|Died||2 October 1999 (aged 82)|
|Awards||Order of Canada|
Georg Tintner, Austrian conductor whose career was principally in New Zealand, Australia, and Canada. Although best known as a conductor, he was also a composer (he considered himself a composer who conducted).(22 May 1917 – 2 October 1999) was an
As a child he was a singer in the Vienna Boys' Choir, the first Jew ever to be accepted; at that time the choir was directed by Franz Schalk. At the Vienna State Academy he studied composition with Joseph Marx and conducting with Felix Weingartner. Soon he was assistant conductor of the Vienna Volksoper.
Due to the persecution of Jews, Tintner moved out of Vienna in 1938, arriving in Auckland, New Zealand in 1940. En route, he was falsely accused of being a German spy and arrested in Australia. He conducted a church choir until after the war, when he took over the Auckland Choral Society in 1947, and the Auckland String Players in 1948. He became a New Zealand citizen in 1946. In 1954, he went to Australia and became resident conductor of the National Opera of Australia (a private company) before joining the Australian Elizabethan Theatre Trust Opera in 1957. Tintner is credited with pioneering televised opera in Australia.
He spent a year with the Cape Town Municipal Orchestra (1966–67) and three years with Sadler's Wells Opera (1967–70) before returning to Australia as music director of the West Australian Opera. In 1974, he rejoined the Australian Elizabethan Theatre Trust Opera, by then known as the Australian Opera. He became music director of the Queensland Theatre Orchestra in 1976.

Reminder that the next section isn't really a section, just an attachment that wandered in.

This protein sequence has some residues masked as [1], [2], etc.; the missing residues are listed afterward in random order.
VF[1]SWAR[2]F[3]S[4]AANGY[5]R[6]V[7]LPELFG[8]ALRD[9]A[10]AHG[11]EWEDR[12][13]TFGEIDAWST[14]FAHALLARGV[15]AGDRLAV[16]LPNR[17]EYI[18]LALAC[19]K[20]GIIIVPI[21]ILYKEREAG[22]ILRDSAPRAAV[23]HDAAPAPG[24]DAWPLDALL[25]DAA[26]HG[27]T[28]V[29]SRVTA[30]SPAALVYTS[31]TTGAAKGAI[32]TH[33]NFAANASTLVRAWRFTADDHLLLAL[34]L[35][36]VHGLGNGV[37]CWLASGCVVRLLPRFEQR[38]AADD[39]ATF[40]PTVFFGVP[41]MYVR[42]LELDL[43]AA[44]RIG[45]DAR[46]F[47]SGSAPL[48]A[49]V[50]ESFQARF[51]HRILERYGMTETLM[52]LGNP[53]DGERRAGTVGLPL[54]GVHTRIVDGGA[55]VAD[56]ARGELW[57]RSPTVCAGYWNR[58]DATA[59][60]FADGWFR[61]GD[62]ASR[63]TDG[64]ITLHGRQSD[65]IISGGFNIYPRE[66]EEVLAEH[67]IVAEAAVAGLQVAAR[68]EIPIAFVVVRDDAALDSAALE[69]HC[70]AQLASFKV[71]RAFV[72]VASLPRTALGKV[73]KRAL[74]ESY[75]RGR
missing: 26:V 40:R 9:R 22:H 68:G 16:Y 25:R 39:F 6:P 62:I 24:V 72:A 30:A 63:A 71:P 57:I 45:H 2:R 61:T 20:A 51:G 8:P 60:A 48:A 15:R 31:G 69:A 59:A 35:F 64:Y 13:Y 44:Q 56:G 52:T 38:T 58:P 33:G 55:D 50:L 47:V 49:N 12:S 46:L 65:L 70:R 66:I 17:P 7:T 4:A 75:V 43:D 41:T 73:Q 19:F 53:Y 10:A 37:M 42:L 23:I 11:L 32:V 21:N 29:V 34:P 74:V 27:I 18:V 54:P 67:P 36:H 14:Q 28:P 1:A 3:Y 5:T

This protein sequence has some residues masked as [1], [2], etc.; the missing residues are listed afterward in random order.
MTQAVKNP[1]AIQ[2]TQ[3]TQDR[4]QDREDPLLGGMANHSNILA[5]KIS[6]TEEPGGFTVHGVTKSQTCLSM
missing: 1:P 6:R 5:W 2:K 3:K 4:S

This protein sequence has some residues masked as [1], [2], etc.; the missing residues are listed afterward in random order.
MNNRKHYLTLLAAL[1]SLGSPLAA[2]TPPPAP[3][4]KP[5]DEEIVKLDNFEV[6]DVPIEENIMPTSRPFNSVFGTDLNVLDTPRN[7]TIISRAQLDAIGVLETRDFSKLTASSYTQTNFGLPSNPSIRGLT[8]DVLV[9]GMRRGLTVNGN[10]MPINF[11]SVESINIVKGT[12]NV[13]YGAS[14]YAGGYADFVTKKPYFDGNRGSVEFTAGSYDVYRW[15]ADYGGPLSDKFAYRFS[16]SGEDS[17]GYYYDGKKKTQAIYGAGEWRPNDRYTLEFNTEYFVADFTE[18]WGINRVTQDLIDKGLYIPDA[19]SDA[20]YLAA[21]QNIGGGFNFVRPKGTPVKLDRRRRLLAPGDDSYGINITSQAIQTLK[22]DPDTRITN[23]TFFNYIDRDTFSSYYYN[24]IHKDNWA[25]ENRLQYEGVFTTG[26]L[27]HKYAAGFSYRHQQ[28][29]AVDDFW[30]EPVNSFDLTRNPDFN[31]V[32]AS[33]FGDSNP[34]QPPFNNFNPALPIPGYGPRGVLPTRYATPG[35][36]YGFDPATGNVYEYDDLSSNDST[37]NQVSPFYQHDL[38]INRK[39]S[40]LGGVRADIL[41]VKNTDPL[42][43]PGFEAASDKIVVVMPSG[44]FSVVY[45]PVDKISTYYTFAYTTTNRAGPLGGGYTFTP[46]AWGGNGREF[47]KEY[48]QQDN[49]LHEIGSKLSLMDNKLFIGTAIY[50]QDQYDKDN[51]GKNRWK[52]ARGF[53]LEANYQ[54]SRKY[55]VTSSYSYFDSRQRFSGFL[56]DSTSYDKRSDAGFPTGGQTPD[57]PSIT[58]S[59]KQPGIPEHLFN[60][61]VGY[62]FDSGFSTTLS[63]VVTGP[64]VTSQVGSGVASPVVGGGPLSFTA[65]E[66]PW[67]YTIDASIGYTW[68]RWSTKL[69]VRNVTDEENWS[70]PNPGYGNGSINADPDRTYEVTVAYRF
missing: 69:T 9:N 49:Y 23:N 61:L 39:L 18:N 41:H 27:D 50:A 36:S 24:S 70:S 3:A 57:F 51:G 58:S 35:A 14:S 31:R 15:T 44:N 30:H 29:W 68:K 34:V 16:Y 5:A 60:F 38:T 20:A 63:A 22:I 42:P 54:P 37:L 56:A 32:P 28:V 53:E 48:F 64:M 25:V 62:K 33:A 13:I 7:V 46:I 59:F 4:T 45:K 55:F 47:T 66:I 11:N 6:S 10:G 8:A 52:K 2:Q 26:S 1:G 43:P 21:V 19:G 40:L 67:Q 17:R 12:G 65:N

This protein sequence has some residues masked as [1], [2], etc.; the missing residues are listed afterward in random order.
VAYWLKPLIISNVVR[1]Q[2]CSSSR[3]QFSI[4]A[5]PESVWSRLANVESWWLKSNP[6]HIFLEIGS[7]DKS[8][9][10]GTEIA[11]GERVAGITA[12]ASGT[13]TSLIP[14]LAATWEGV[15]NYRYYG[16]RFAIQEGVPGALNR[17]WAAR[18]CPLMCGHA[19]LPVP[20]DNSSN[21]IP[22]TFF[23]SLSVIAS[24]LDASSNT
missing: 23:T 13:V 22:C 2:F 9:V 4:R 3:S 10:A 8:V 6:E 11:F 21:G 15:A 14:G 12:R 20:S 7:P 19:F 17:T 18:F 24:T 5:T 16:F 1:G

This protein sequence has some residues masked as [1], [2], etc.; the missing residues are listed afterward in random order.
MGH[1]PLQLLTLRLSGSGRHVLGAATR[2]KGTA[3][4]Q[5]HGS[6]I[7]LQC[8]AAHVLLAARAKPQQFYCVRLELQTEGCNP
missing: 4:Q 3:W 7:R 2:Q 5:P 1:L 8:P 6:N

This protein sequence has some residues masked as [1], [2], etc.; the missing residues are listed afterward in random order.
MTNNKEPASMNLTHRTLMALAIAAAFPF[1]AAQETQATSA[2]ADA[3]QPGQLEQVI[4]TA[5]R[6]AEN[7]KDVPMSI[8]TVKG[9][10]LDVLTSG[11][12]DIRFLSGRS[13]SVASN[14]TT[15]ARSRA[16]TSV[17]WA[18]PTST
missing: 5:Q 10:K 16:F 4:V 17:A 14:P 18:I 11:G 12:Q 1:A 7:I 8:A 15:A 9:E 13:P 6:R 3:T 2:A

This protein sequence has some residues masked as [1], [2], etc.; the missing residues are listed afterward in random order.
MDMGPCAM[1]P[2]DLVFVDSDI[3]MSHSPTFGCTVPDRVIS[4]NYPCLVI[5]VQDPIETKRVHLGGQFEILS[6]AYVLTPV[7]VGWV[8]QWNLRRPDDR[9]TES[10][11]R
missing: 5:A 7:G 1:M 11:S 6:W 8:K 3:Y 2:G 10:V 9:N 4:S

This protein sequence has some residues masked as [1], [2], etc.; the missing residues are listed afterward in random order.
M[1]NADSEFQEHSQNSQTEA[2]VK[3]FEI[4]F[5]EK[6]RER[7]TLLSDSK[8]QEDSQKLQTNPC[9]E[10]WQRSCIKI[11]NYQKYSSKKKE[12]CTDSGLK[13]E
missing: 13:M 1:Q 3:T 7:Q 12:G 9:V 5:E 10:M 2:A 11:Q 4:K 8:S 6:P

In 1987 he moved to Canada, where he became director of Symphony Nova Scotia. In 1998, he was made a Member of the Order of Canada. On 2 October 1999, after a six-year struggle with cancer, he jumped to his death from the balcony of his 11th-storey Halifax apartment.
Tintner was described as "one of the greatest living Bruckner conductors." He recorded a much-praised complete cycle of Bruckner symphonies for the Naxos CD label shortly before the end of his life (recording sessions: 1995–98). In addition to the eleven symphonies this cycle includes the 1876 Adagio and the 1878 'Volksfest Finale'.
Naxos is also releasing a "Tintner Memorial Edition" comprising re-releases of some of his earlier recordings of composers other than Bruckner. A disc of Tintner's piano music has also been released by the same label, valuably revealing a side of the man long-forgotten since his student days. Some of his own early compositions have been recorded: Violin Sonata, Piano Sonata, Trauermusik, Chopin Variations, and Prelude.
His daughter was the dancer Hephzibah Tintner (1971–2001), whom he named after the pianist Hephzibah Menuhin. She was the partner of then Lord Mayor of Sydney and later NSW (Labor Party) state politician Frank Sartor.
- Tanya Buchdahl Tintner, Out of Time: The Vexed Life of Georg Tintner, Foreword
- Tintner, Tanya Buchdahl (2013). Out of Time. The Vexed Life of Georg Tintner. Wilfrid Laurier University Press.
- Order of Canada citation
- "Wife says symphony conductor took his own life". CBC News. October 4, 1999. Retrieved 22 April 2009.
- Georg Tintner's Bruckner CD box - Classical Net review
- Discography of Bruckner's symphonies by Georg Tintner
- Hephzibah Tintner Foundation
- Miranda Devine, Cancer fight gets personal for Sartor, Sydney Morning Herald, 2 June 2002